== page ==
A concept in ancient Jewish wisdom speaks positively of one whose, “tocho k’varo;” whose inside reflects his outside demeanor. This motto reflects reality. In general, people tend to put on a pleasant, sometimes false, face to the world. Leaving aside extreme examples such as the mass murderer who is the neighborhood Boy Scout leader and who won the ‘husband of the year’ award from his church, most of us have had the experience of exhibiting patience in public while losing it in private or using a tone of voice to our spouse that we wouldn’t use with the mailman.
Is it possible that politicians fall into two groups? Those who speak of high-minded ideals and those who practice them.
Is anyone shocked when that self-proclaimed champion of women, Hillary Clinton, turns out to pay her female staff less than her male staff? Or when Al Gore lives in an energy guzzling mansion while pontificating about how others should care for the environment? President Obama can denounce schoolyard bullying all day long, but his own actions reveal that he thinks having the bully pulpit means that he should be the nation’s chief bully using government resources to carry out his wishes. Republican politicians who trumpet family values while carrying on affairs are, sadly, too frequently found.
Donald Trump is the opposite. My guess is that Mr. Trump hires the best people he can—period. Male, female; Black, Hispanic; Olympic athlete or handicapped. Whoever can get the job done best gets the job. Yet his public statements make him sound like a bigoted, racist cad. Or rather, like a ten year old schoolboy. That schoolboy will pick on any feature that he can to ridicule someone he dislikes and whom he wants to make lose his cool. His best friend may have braces, but the bully will call the nerd who annoys him ‘metal mouth.’ ‘Four-eyes,’ ‘teacher’s pet,’ ‘fatso,’ and other puerile barbs spring from his lips while those he likes who wear glasses, are good students or overweight receive affection and protection.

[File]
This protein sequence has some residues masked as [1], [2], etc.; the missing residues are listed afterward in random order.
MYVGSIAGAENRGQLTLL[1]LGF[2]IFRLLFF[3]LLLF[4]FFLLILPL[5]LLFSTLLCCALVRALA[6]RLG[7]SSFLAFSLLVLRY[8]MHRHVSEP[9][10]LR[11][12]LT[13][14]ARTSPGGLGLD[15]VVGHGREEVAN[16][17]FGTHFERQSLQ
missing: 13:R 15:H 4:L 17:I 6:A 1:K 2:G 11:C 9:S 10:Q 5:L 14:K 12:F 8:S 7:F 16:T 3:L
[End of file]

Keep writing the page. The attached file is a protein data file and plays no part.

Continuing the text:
Personally, I prefer not to have a ten-year-old schoolboy as President. However that is preferable to a politically correct hypocrite whose actions belie his or her words. Donald Trump’s gift to the country has been his fearless exposure of those who speak one way and act another. Unafraid of the Clinton’s, he challenged Hillary on her public defense of women despite having trashed women her husband likely abused. We needed that. He exposes those who want to let potentially violent refugees into the country while personally living in gated estates with armed security guards. We needed that. He has served warning that even liberals’ actions are open to scrutiny whether or not the New York Times wants to talk about them. Along with that, he has coarsened the debate and encouraged adults stuck in ten-year-old bodies to tweet, post and shout.
Despite his welcome lack of timidity, Mr. Trump’s own proclamations often don’t match his past actions. There are numerous valid reasons to oppose his candidacy. Yet, every one who is not a ‘cause-of-the-month-liberal’ should be grateful for his laying to rest the idea that Republicans should be timid, scared of the Clintons et al., and apologetic about expressing ideas in a forthright manner.